Brazil’s Locally Sourced School Lunches

A student farmer harvesting Moringa oleifera leaves to be used in local school lunches at the Waldemar Ribeiro School, Marília, Sao Paulo. (Trees For The Future)

Since 2009, Brazil’s National School Meals Program (PNAE) has required 30 percent of food served in schools to be locally sourced from family farmers. As part of the Brazilian government’s Zero Hunger program, a recent article by Inter Press Service (IPS) explains that PNAE’s main objectives are to provide nutritious meals to the country’s 45 million school children, and to support the 4.3 million small farmers.

PNAE prioritizes small farmers from marginalized communities or with land acquired through Brazil’s land reform. PNAE picks up the produce and delivers it to local agricultural supply centers. These centers also provide technical training to family farmers, though some farmers told IPS the support is insufficient.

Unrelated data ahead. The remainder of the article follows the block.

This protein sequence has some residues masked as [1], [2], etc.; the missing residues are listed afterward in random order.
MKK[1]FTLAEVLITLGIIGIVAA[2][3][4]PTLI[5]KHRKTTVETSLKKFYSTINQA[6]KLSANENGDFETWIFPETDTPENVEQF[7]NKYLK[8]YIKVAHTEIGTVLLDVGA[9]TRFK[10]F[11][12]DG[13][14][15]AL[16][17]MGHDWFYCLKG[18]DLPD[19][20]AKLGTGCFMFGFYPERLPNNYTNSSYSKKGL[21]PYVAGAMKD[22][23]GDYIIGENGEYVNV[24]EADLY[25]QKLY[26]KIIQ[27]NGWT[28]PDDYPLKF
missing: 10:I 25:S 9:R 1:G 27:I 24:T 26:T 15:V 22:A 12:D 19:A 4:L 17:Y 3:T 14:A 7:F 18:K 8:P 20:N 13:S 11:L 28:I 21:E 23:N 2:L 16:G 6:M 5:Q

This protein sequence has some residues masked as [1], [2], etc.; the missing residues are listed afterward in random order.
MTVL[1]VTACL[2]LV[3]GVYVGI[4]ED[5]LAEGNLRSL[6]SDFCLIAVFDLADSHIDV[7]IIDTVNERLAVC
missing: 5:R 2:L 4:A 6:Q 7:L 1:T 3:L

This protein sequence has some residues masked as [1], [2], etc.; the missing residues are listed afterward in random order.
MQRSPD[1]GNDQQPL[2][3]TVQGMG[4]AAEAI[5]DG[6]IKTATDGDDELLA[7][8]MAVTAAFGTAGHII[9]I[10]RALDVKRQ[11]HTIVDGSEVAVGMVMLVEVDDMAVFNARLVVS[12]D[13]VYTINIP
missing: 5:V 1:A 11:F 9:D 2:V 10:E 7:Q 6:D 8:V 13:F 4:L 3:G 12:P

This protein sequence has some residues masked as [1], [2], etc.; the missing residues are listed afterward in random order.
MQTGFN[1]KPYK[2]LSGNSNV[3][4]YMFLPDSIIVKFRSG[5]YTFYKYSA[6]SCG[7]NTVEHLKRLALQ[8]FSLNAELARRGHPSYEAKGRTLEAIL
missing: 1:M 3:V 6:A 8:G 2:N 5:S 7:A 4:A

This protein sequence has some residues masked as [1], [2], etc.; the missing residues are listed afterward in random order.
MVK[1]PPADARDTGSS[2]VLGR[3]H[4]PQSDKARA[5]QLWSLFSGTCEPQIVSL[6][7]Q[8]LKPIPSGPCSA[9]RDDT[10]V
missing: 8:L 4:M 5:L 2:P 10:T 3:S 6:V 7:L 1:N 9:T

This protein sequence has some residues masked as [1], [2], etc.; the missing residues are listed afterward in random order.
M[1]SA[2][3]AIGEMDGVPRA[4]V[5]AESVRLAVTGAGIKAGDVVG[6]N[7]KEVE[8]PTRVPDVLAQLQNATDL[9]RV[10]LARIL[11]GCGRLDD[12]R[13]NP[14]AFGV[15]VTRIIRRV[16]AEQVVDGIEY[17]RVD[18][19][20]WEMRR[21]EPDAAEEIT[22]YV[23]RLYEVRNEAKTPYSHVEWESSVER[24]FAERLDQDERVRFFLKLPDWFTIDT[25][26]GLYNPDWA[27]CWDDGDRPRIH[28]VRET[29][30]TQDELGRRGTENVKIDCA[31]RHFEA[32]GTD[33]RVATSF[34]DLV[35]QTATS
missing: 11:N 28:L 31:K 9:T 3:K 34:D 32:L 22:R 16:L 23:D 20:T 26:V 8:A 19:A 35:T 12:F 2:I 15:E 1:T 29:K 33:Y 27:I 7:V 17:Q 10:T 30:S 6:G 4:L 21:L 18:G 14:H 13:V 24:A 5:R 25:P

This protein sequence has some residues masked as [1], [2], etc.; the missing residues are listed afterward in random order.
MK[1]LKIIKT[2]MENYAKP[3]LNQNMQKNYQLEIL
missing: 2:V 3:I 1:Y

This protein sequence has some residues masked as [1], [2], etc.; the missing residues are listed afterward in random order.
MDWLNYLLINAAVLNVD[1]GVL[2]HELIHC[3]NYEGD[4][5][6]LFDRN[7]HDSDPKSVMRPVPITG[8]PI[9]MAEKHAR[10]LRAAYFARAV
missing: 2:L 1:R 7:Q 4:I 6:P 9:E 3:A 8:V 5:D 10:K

Through this initiative, 83 percent of public schools in Brazil receive locally produced food. Since 2003, PNAE’s budget has increased by 300 percent, and its reach has extended considerably to include more schools. Given this growth, PNAE coordinator, Albaneide Peixinho, tells IPS the program continues to improve by “insisting on respect for the eating habits and the farming preferences of each locality, and the creation of school nutrition councils as oversight bodies.”

The U.N. Food and Agriculture Organization (FAO) has used Brazil’s successful program as a replicable food security model in countries such as Haiti.

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